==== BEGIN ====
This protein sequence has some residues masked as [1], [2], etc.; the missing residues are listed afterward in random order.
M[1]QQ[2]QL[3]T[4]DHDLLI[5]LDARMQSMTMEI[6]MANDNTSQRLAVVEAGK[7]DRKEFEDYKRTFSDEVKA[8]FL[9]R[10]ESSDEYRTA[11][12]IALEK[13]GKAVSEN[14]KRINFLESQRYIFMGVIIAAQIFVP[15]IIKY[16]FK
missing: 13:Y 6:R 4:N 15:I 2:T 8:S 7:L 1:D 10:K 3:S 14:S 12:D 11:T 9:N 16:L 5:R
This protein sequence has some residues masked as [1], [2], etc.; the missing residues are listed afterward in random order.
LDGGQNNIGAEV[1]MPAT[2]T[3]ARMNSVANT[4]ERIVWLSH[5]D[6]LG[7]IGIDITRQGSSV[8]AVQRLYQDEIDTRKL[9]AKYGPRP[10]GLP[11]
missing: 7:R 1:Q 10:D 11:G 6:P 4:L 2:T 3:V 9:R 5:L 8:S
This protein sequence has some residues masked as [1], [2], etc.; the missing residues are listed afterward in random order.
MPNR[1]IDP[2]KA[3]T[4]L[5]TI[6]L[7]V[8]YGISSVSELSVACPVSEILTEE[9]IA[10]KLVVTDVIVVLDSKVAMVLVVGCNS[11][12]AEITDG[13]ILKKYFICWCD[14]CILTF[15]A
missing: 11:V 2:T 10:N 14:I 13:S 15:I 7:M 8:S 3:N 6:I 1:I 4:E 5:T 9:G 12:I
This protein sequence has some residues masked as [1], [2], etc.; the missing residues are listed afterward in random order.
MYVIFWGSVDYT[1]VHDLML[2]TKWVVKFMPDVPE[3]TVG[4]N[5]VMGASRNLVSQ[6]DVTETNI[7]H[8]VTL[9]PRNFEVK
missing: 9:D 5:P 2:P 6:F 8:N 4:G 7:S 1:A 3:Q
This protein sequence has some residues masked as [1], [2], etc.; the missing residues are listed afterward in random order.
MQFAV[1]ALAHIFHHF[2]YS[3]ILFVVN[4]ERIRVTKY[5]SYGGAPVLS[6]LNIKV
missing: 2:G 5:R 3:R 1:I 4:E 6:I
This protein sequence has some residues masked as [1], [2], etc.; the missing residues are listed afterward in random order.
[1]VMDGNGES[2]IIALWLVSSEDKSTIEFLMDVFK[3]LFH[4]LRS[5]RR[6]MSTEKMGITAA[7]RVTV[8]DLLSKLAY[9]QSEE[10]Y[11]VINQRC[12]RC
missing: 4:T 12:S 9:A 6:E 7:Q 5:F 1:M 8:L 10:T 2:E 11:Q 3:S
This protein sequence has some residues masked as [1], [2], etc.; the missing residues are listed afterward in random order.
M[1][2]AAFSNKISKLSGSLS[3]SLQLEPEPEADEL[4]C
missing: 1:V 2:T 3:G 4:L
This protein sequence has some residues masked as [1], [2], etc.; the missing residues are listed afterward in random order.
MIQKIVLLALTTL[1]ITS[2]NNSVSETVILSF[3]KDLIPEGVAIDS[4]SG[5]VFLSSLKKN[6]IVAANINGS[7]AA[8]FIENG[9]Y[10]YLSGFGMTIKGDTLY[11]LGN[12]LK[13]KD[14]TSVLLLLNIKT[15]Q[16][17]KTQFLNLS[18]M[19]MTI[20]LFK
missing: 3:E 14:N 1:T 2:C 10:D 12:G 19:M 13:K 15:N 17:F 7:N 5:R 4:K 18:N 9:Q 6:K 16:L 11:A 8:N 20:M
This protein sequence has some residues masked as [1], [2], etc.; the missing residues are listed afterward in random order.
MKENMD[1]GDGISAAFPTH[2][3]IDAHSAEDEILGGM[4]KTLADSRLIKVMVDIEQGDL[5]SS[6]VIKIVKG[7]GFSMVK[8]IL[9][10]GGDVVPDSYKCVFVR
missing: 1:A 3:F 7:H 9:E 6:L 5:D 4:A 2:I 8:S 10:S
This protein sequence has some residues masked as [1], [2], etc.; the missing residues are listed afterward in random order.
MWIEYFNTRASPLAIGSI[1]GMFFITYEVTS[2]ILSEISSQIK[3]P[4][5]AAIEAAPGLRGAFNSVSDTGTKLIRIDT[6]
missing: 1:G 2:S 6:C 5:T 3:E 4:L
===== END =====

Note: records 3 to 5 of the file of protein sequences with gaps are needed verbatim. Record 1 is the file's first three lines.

This protein sequence has some residues masked as [1], [2], etc.; the missing residues are listed afterward in random order.
MPNR[1]IDP[2]KA[3]T[4]L[5]TI[6]L[7]V[8]YGISSVSELSVACPVSEILTEE[9]IA[10]KLVVTDVIVVLDSKVAMVLVVGCNS[11][12]AEITDG[13]ILKKYFICWCD[14]CILTF[15]A
missing: 11:V 2:T 10:N 14:I 13:S 15:I 7:M 8:S 3:N 6:I 1:I 4:E 5:T 9:G 12:I
This protein sequence has some residues masked as [1], [2], etc.; the missing residues are listed afterward in random order.
MYVIFWGSVDYT[1]VHDLML[2]TKWVVKFMPDVPE[3]TVG[4]N[5]VMGASRNLVSQ[6]DVTETNI[7]H[8]VTL[9]PRNFEVK
missing: 9:D 5:P 2:P 6:F 8:N 4:G 7:S 1:A 3:Q
This protein sequence has some residues masked as [1], [2], etc.; the missing residues are listed afterward in random order.
MQFAV[1]ALAHIFHHF[2]YS[3]ILFVVN[4]ERIRVTKY[5]SYGGAPVLS[6]LNIKV
missing: 2:G 5:R 3:R 1:I 4:E 6:I